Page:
Communicating on the Job
Communicating with others is an important part of the job of a nurse assistant. A nurse assistant communicates every day with coworkers, supervisors, residents or patients, and family members. Clear communication helps nurse assistants perform their job duties efficiently.
Communication between two people requires a sender and a receiver of information. The information from a sender is called the message. The first person to express a new piece of information is the sender. The receiver understands the message and responds to the sender. In this way, communication is effective. The sender and receiver can communicate back and forth to give and receive new messages. Communication can be verbal or nonverbal. Verbal communication is spoken. Nonverbal communication includes body language, gestures—movements of hands and arms—and tone of voice.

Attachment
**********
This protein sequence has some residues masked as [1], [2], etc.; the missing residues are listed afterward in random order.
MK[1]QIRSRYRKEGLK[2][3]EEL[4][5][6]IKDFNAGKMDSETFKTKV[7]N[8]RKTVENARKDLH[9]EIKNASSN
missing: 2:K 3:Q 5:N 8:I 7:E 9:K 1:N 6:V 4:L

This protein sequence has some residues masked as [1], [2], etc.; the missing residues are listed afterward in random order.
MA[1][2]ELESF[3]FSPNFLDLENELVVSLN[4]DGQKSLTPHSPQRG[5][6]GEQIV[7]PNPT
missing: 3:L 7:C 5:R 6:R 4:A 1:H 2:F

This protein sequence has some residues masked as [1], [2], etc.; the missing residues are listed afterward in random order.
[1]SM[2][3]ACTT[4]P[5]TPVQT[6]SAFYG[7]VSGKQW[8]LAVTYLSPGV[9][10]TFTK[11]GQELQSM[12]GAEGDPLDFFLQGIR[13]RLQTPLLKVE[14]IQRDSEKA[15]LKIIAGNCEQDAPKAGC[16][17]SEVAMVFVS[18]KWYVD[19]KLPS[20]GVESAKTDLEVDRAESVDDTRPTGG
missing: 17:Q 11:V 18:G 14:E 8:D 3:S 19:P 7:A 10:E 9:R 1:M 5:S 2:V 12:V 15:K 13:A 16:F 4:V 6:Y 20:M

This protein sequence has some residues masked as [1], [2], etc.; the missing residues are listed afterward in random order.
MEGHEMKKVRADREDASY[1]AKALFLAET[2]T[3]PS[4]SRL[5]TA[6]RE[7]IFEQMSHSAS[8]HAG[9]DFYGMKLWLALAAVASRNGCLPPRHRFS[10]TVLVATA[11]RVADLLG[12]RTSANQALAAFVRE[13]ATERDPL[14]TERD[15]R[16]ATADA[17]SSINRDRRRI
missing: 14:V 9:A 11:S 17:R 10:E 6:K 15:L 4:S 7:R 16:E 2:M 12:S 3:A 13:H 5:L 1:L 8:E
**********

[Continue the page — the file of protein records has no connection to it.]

A nurse assistant uses many methods of communication on the job. She greets her residents or patients verbally (“Good morning!”) and smiles. She gestures with her hands as she helps them move to a chair or wheelchair. She uses eye contact. She asks many questions of her residents or patients, and she confirms their responses by repeating their answers in different ways to make sure she has understood them. Written communication is important on the job too. A nurse assistant writes notes and instructions neatly and clearly on forms so that her supervisor and coworkers can easily read her handwriting.
A nurse assistant uses her communication skills all day long!